Even if a judge rules in his favour, though, he may elect to stay in the embassy, where he has been holed up for almost six years, because of his fear that the United States may seek his extradition on charges related to the activities of WikiLeaks.
Assange, 46, fled to the embassy in June 2012 after skipping bail to avoid being sent to Sweden to face an allegation of rape, which he denied. The Swedish case was dropped in May last year, but Britain still has a warrant for his arrest over the breach of bail terms.
Last week, Assange's lawyers lost an attempt to have the warrant quashed, but they launched a separate argument that it would not be in the interests of justice for the British authorities to take any further action against him.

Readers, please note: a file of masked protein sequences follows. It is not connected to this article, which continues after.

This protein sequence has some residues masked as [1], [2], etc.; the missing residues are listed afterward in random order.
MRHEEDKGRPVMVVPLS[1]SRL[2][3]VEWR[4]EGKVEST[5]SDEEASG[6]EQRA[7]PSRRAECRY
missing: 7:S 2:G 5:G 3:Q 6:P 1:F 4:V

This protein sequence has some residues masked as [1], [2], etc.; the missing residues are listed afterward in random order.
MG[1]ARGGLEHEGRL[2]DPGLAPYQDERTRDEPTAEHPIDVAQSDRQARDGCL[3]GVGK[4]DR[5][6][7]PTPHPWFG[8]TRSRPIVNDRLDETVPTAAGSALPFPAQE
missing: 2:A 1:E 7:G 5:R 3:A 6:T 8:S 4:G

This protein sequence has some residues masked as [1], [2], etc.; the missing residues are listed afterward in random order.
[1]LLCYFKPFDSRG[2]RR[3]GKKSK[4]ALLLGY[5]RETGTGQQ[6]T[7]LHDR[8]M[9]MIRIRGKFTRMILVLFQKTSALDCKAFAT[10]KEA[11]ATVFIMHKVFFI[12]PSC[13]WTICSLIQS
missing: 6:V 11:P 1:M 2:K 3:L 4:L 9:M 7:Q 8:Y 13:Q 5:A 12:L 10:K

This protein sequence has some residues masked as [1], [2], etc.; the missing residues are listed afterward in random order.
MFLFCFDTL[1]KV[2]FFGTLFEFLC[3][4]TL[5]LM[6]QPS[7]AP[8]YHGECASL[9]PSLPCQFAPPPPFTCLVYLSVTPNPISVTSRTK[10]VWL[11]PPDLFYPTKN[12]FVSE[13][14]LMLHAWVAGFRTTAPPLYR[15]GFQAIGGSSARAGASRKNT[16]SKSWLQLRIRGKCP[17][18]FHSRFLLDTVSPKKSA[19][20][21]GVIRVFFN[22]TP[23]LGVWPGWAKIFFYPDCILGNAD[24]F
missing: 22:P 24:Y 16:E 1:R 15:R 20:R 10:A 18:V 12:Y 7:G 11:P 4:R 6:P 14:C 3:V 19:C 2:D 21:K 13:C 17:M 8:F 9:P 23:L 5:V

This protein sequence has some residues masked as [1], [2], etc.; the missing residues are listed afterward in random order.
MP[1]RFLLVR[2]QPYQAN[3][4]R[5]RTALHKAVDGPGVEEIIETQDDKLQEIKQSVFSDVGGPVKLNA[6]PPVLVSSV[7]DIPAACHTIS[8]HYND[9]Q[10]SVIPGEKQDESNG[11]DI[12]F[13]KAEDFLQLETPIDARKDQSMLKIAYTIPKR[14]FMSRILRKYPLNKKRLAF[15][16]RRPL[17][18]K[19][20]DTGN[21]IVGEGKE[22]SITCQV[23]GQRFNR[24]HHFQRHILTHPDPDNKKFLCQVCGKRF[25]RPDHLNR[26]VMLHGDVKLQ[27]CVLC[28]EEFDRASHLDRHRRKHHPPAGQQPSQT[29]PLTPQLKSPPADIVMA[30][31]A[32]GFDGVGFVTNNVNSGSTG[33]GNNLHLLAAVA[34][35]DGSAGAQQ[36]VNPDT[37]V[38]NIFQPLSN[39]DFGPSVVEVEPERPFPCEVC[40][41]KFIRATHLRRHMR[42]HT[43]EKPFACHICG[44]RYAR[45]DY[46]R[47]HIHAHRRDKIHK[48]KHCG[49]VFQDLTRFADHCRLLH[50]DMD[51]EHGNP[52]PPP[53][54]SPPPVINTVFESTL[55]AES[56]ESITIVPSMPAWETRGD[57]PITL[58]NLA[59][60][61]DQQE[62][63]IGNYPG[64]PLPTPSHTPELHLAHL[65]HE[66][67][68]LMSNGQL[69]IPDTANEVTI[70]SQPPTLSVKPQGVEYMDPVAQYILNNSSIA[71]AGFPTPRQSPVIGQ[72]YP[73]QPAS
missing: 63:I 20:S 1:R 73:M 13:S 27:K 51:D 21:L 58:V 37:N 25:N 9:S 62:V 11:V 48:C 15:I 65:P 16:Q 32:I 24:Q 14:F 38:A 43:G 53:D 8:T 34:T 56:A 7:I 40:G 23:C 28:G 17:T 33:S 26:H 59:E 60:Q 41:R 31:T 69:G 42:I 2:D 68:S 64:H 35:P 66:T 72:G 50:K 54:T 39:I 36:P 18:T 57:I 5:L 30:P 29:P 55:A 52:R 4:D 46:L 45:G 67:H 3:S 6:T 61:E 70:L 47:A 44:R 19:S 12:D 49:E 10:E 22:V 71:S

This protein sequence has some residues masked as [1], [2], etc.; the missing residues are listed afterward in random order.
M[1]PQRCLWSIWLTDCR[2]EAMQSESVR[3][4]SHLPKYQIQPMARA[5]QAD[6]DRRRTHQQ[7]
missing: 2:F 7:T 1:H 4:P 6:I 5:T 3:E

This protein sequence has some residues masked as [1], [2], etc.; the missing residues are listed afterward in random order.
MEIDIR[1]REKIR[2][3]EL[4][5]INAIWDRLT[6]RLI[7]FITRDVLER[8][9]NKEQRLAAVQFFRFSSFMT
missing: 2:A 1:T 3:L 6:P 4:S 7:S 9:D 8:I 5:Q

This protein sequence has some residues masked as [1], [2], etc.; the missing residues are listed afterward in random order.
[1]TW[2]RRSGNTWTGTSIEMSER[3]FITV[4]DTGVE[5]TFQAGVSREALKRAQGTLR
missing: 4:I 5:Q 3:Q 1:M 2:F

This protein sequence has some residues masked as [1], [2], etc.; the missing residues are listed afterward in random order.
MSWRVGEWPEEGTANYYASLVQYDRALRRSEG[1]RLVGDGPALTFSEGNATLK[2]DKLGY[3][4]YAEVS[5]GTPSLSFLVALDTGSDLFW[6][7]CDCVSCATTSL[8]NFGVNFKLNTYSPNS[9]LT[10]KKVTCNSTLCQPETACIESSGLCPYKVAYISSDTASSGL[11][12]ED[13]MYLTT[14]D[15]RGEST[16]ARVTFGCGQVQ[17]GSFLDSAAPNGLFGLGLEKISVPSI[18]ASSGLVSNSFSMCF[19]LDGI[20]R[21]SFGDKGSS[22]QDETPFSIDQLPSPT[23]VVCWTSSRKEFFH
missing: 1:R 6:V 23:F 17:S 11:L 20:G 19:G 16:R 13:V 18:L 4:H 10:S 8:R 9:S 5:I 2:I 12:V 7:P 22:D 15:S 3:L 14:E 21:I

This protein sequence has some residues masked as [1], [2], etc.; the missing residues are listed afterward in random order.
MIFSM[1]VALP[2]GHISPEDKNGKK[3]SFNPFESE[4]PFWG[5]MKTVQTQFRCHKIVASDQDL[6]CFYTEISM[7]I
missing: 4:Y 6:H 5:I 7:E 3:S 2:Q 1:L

Judge Emma Arbuthnot is expected to rule on that point at Westminster Magistrates Court on Tuesday. If her decision goes in Assange's favour, a public legal case against him would no longer exist in Britain.
It is not clear whether the United States does intend to seek Assange's extradition to face prosecution over WikiLeaks' publication of a large trove of classified military and diplomatic documents - one of the largest information leaks in U.S. history.
The existence of a U.S. extradition warrant has neither been confirmed nor denied.
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